The complaint alleges "upon information and belief" four incidents of allegedly unequal discipline in which black employees were treated more harshly than similarly situated white employees. Quinn specifically addresses these incidents. In the first incident, in March 1999, the complaint alleges upon information and belief that Alfonso Davis, a black man, and Jason Wicks, a white man, engaged in a verbal confrontation in which Wicks used a racial slur, but Davis was disciplined more harshly than Wicks. Quinn states that NVG's investigation revealed that Davis had physically shoved Wicks. In the second, in April 1999, the complaint alleges upon information and belief that Steven Rohadfox, a black man, and William McMaster, a white man, engaged in a physical altercation, and Rohadfox was terminated while McMaster was not. Quinn states that NVG's investigation revealed that Rohadfox had confronted McMasters "on top of a platform and began to physically assault him leaving McMasters with no room for escape." In the third, the complaint alleges upon information and belief that David Stone, a white man, threatened to come into the plant with a gun to kill people in management in May 1999, and was not terminated but rather only given three months off. Not only is this not comparable to Smith's actual physical assault of Reinhardt, but Quinn points out that Smith admitted at his deposition that he once made a threat that there would be a homicide at the plant and he (Smith) would be in prison as a result; Smith was not terminated for the threat. And finally, the complaint alleges upon information and belief that two white men, Jim Loveless and Jim Lazero, were observed fighting outside, that an unnamed company engineer witnessed and reported the fight, and that neither man was punished. Quinn states he is not familiar with the incident and does not believe that, if it occurred, it was brought to the attention of management. There is no competent evidence in plaintiffs' opposing papers disputing Quinn's factual averments regarding these incidents.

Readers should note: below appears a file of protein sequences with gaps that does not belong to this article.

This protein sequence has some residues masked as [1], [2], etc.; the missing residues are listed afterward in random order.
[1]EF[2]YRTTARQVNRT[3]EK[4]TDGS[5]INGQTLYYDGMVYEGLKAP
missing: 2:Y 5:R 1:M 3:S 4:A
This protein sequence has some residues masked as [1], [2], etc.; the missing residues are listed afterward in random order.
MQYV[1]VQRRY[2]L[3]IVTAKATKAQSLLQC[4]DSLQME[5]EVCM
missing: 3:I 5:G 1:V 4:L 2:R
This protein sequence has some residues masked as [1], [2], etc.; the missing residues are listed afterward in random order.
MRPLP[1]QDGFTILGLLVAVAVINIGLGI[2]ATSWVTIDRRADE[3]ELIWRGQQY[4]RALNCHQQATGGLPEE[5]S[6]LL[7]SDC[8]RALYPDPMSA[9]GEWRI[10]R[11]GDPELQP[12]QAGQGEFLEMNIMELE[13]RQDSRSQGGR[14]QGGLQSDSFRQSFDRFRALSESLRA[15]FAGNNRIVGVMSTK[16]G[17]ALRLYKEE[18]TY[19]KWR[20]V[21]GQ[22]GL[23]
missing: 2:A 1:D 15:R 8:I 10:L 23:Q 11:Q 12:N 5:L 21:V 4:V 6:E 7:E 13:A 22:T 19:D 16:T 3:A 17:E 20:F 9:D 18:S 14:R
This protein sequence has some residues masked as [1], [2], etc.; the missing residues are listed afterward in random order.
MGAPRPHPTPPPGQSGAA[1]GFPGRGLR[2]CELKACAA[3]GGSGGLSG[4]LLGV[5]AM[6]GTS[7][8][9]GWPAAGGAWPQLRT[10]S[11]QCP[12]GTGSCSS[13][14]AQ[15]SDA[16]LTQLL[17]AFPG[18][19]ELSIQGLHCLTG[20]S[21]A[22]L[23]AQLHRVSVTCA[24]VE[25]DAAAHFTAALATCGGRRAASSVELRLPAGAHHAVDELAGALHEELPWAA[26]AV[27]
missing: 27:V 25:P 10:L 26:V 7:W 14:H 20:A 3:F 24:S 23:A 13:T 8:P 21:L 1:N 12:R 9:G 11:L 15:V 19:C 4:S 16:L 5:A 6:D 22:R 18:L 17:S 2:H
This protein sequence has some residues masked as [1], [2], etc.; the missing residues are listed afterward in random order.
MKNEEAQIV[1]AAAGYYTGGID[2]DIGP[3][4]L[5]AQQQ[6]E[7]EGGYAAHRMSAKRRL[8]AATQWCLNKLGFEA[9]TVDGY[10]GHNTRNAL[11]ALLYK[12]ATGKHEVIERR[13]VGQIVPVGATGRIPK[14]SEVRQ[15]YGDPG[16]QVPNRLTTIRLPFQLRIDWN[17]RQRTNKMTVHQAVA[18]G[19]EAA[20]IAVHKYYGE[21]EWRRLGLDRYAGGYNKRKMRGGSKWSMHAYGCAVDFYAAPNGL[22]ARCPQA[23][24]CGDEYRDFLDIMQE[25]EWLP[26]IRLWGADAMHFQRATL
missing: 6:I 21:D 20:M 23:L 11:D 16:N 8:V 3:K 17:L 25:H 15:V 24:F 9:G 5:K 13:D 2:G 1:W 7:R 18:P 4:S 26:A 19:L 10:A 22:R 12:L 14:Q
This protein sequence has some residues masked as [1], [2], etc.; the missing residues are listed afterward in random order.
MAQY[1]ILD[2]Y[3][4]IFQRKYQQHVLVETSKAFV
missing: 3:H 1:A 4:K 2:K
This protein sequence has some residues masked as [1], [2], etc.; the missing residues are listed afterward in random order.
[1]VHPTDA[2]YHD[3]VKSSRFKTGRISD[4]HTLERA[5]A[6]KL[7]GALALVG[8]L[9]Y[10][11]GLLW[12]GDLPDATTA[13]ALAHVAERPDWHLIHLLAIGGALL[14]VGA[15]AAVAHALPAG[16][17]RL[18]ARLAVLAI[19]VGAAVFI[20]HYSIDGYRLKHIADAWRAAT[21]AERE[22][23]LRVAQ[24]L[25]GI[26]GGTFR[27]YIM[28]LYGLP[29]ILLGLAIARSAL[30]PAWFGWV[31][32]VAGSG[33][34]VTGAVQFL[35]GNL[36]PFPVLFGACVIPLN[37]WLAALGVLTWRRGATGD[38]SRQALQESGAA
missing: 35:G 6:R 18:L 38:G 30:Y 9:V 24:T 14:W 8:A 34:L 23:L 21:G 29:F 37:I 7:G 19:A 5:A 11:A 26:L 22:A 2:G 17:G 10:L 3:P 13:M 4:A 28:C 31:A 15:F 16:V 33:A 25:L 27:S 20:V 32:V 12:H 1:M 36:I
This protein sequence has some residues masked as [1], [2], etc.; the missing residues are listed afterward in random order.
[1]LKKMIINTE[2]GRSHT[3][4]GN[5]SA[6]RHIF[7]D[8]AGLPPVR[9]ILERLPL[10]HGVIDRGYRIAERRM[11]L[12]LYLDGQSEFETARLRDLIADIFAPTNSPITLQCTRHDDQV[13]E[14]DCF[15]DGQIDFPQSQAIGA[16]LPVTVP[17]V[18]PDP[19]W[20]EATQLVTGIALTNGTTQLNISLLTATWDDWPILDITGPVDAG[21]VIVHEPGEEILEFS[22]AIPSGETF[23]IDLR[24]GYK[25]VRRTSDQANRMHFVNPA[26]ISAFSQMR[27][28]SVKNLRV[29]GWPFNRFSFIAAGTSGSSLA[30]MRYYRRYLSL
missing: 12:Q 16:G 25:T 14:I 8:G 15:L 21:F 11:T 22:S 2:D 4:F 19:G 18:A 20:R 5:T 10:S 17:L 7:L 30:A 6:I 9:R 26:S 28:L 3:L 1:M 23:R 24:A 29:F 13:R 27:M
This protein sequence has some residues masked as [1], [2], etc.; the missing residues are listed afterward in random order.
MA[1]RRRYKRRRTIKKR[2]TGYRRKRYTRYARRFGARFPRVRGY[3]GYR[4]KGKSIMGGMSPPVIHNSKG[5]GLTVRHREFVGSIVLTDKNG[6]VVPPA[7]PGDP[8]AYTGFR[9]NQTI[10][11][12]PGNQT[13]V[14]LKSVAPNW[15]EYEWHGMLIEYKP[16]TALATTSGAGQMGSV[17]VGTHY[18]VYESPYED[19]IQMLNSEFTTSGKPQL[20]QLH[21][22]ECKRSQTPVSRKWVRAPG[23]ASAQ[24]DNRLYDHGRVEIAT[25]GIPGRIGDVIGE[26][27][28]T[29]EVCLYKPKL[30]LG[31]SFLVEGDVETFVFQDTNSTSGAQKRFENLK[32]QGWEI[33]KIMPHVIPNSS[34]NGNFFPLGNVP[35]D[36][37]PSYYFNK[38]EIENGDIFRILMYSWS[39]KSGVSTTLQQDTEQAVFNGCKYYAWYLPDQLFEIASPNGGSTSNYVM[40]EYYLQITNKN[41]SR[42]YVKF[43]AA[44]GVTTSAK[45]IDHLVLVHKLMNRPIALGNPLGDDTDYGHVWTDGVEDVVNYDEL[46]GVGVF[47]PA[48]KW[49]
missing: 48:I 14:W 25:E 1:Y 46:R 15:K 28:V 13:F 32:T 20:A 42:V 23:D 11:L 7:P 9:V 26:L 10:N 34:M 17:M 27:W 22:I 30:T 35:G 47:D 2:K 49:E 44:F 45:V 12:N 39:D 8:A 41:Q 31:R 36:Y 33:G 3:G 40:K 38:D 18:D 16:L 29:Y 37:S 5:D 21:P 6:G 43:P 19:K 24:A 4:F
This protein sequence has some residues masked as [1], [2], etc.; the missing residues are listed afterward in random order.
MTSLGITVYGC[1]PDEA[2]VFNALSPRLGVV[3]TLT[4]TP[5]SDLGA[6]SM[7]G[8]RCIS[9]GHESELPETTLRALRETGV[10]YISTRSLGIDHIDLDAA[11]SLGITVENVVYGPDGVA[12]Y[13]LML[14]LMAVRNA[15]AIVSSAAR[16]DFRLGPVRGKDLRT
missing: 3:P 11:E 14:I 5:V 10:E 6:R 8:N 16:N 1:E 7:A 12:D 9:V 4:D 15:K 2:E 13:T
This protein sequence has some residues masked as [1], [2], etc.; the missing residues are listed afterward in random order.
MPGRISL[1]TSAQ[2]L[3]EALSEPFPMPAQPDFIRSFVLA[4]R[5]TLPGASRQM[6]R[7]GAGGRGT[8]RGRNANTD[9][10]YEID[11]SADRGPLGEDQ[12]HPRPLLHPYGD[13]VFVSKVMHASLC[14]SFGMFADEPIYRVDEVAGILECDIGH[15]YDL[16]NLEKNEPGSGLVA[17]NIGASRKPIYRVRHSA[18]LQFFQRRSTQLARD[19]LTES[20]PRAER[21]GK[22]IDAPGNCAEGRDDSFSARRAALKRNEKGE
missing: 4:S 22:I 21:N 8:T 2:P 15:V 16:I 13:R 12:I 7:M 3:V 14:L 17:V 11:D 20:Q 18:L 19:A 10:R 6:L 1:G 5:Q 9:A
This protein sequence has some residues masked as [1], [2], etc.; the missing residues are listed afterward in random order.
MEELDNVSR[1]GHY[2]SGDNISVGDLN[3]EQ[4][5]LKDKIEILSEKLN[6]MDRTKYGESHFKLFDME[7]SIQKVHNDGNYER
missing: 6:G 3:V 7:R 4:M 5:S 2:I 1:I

Further on the issue of disparate discipline, Quinn notes that plaintiff Charles W. Piquet testified about an incident in which a white and a black employee engaged in an altercation, and the white employee was "walked out" of the plant, while the black employee was not; thus, the black employee was treated more favorably. The record also contains deposition testimony by Melvin Flanagan (a black man), who stated that he had a "problem" with one Larry Sealy (apparently a white man), that it was Sealy's fault, that both were "walked out" of the plant, that Flanagan was suspended for about a week and eventually was paid for the time he was out, and that Sealy was suspended for about six months. Thus, Flanagan was treated less severely than Sealy.

In their memorandum of law in opposition to the motion, plaintiffs cite to the deposition transcript of Cheri Martin-Weatherly, who stated that, with respect to physical confrontations, blacks are disciplined differently from non-blacks. She described one incident which she witnessed, involving one Danny Fiore, apparently a white man, who "actually dragged Ron Reid off his truck." She said Fiore was not punished. She provided no other information about the incident; thus, the evidence cited fails to show that the incident was sufficiently comparable to Smith's assault of Reinhardt to be relevant on the question of disparate discipline. With respect to the other incidents Martin-Weatherly described in the pages cited by plaintiffs, she had no personal knowledge but relied on hearsay; this is not competent evidence regarding these events.